In London, An Underground Home For The World's Mosquitoes | WAMU 88.5 - American University Radio
Filed Under:

In London, An Underground Home For The World's Mosquitoes

Play associated audio

You can't hear it over the noise of London's traffic. But it's there. That faint, whining hum. Right under my feet, thousands of mosquitoes are dining on human blood.

To visit them, you have to go through a sliding glass door into the London School of Hygiene and Tropical Medicine. This school started as a hospital on the Thames River, where doctors treated sailors returning from faraway places with strange parasites.

Today, the building holds countless exotic diseases that you hope you'll never catch. The mosquitoes carry just a few of them, and their keeper is an entomologist named Dr. James Logan.

To get to them, you have to go underground, then through two sets of doors and a net, and into the restricted access room.

"We don't want any mosquitoes to escape onto the streets of London, obviously, because we've got tropical mosquitoes here," says Logan.

On the side of the net with the mosquitoes, it feels like the worst kind of August afternoon. Humid, hot, and still. Just the way mosquitoes like it. We're in low caverns that were built almost 100 years ago and we have to duck so we don't hit our heads.

"Luckily we have quite short people who work in our insectaries," Logan says. "But these rooms are part of the vaults of the building. At one time during (World War II), for example, they were used as shelters."

Clear plastic boxes line the walls, each one holding hundreds of mosquitoes. Some are from Pakistan, others from Tanzania. There are mosquitoes that can carry West Nile virus and Dengue Fever.

The really dangerous ones live in a different room though. When you jostle a box, the mosquitos go crazy, hungry for blood.

"What I can probably do as well, actually, is put my hand inside if you want to see them," he says.

When I press him on his willingness to be eaten by his mosquitoes, he makes a confession.

"Actually, I have to admit, I have to put my hands up and admit I don't do it myself," Logan says. "Not because I'm a wimp, but because I react really badly to mosquito bites, to that particular species. So we have some people who don't react at all, and they can do it. Or we take blood from people and feed them artificially."

Malaria and other mosquito-borne illnesses kill hundreds of thousands of people every year. This lab is doing research that could help lower that number. It's the reason people call Dr. Logan the mosquito slayer.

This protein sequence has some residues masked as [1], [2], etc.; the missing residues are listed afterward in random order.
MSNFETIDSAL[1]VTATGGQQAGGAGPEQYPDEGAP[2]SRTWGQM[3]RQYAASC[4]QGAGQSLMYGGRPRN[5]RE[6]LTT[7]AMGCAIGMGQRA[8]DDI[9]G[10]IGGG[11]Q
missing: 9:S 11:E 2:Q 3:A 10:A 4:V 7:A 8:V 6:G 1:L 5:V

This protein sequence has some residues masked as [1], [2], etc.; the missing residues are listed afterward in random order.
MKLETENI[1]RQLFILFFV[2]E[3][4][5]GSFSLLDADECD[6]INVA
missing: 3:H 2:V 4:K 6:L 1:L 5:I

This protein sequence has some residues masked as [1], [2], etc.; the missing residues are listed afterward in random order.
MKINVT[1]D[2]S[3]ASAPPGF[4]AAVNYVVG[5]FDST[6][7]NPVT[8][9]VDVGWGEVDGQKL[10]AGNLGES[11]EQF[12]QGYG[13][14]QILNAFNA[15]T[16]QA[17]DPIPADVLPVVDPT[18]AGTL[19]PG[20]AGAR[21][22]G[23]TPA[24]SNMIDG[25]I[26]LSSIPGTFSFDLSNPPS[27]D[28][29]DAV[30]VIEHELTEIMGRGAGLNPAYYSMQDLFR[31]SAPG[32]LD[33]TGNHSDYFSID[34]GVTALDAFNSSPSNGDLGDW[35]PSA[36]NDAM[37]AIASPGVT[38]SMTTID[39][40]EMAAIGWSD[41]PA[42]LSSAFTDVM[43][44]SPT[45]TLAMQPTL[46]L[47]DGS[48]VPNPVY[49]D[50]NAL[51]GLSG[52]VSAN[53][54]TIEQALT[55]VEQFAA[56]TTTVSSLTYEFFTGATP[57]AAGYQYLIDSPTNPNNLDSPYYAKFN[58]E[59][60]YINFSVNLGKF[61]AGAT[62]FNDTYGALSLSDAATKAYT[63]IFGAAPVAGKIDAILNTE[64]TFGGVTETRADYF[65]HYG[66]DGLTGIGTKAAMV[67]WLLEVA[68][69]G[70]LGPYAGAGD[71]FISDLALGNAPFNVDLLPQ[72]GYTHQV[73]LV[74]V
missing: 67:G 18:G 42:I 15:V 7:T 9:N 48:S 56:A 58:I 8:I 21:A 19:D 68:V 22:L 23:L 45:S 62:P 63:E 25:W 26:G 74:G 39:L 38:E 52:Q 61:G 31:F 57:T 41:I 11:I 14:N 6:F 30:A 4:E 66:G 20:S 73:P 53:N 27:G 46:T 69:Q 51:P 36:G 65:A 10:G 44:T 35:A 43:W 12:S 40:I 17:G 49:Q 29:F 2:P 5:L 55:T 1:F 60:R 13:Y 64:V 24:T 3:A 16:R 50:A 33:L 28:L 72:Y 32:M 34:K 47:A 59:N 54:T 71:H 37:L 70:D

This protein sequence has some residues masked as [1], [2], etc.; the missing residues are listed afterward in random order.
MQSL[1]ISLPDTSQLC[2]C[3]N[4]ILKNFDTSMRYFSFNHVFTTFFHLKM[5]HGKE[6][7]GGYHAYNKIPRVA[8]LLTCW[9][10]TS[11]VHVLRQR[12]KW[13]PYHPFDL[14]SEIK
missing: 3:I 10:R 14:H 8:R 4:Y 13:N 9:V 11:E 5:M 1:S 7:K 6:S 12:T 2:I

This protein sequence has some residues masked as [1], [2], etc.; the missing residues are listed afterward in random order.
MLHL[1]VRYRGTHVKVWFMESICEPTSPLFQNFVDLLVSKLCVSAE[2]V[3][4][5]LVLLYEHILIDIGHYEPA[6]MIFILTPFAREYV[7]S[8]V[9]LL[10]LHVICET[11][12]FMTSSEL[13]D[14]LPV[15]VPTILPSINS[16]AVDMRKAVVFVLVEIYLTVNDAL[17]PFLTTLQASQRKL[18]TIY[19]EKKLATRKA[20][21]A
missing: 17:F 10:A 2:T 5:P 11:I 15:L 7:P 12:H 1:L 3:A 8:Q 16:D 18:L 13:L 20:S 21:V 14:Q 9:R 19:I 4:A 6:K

He cultivates these insects to learn how better to obliterate them on a massive scale.

Speaking of massive, he points out a box behind me with enormous mosquitoes, each one the size of a small beetle.

This species doesn't actually feed on humans. The larvae eat other mosquito larvae, so this is actually a beneficial kind of mosquito. I stick my microphone into the box, and that spine-tingling whine immediately pierces my ears.

Suddenly I catch a movement out of the corner of my eye. It's definitely a mosquito on the loose.

But Logan isn't worried. "It's a male," he says.

How, I ask, can you tell that the tiny thing buzzing around is a male.

"They have bushy antennae," he says, noting that only the females bite. Then he snatches it out of the air.

Dr. James Logan is an entomologist who's not afraid to squish a bug.

NPR's Ari Shapiro is based in London. You can follow him @arishapiro

Copyright 2014 NPR. To see more, visit


Seahawks, Patriots, Face Off For Super Bowl XLIX

Seattle, the defending champs, hope to do it again in Glendale, Ariz., but the face slightly favored New England.

College Life Doesn't Have To Mean Crummy Cuisine, Says Dorm Room Chef

Sick of dining hall pizza, public health student Emily Hu taught herself how to cook — even with no oven. Now she's hoping to inspire her peers to pick up cooking skills and healthier eating habits.

Democrat Seeks To Authorize Operations Against ISIS

Rep. Adam Schiff of California plans to introduce a bill to allow congressional authorization of military operations against ISIS. NPR's Rachel Martin talks to Rep. Schiff about the new legislation.

In Sweden, Remote-Control Airport Is A Reality

Sweden is the first country in the world to use new technology to land passenger airplanes remotely. At an airport in a tiny town, flights are guided by operators sitting miles away.

Leave a Comment

Help keep the conversation civil. Please refer to our Terms of Use and Code of Conduct before posting your comments.